November 4, 2010
12:00PM - 01:15PM
Annenberg School for Communication, Room 223
3620 Walnut Street
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Please RSVP by Tuesday, November 2.
Tens of millions of people today are living part of their life in a virtual world. In places like World of Warcraft, Second Life, and Free Realms, people are making friends, building communities, creating art,and making real money. Business is booming on the virtual frontier, as billions of dollars are paid in exchange for pixels on screens. But sometimes things go wrong. Virtual criminals defraud online communities in pursuit of real-world profits. People feel cheated when their avatars lose virtual property to wrongdoers. Increasingly, they turn to legal systems for solutions. But when your avatar has been robbed, what law is there to assist you?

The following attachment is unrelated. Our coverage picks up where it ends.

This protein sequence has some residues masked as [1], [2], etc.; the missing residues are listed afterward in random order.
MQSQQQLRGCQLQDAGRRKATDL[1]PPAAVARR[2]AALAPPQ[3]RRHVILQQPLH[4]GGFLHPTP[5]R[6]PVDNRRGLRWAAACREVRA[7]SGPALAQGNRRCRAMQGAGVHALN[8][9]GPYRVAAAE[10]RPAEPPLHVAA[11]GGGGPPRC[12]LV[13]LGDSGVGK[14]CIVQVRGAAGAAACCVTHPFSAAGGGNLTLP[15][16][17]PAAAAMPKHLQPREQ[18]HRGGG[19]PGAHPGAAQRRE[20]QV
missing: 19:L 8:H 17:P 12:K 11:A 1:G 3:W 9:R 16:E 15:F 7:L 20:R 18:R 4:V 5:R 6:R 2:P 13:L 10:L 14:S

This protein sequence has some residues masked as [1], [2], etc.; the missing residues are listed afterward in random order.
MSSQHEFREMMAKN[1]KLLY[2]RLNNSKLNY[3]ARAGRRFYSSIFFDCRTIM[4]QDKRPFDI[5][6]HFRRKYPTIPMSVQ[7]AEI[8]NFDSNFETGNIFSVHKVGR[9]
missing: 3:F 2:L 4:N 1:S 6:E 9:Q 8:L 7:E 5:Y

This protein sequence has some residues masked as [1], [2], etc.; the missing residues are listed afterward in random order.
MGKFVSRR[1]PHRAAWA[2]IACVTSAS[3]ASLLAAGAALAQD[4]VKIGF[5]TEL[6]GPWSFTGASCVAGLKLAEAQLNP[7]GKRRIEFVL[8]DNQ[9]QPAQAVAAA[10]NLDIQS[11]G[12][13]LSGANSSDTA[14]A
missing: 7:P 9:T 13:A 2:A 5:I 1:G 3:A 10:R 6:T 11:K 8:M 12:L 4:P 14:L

In Virtual Justice (Yale University Press 2010), Greg Lastowka illustrates the real legal dilemmas posed by virtual worlds. Presenting the most recent lawsuits and controversies, he explains how governments are responding to the chaos on the cyberspace frontier. After an engaging overview of the history and business models of today’s virtual worlds, he explores how laws of property, jurisdiction, crime, and copyright are being adapted to pave the path of virtual law.
Greg Lastowka is a Professor at Rutgers School of Law. He teaches courses in the laws of property and intellectual property. He is an expert on Internet law and his opinions have been quoted in publications such as Nature, The Economist, Scientific American, and the New York Times. He is a co-director of the Rutgers Institute for Information Policy & Law.
Click here for NPR’s On the Media interview with Greg Lastowka.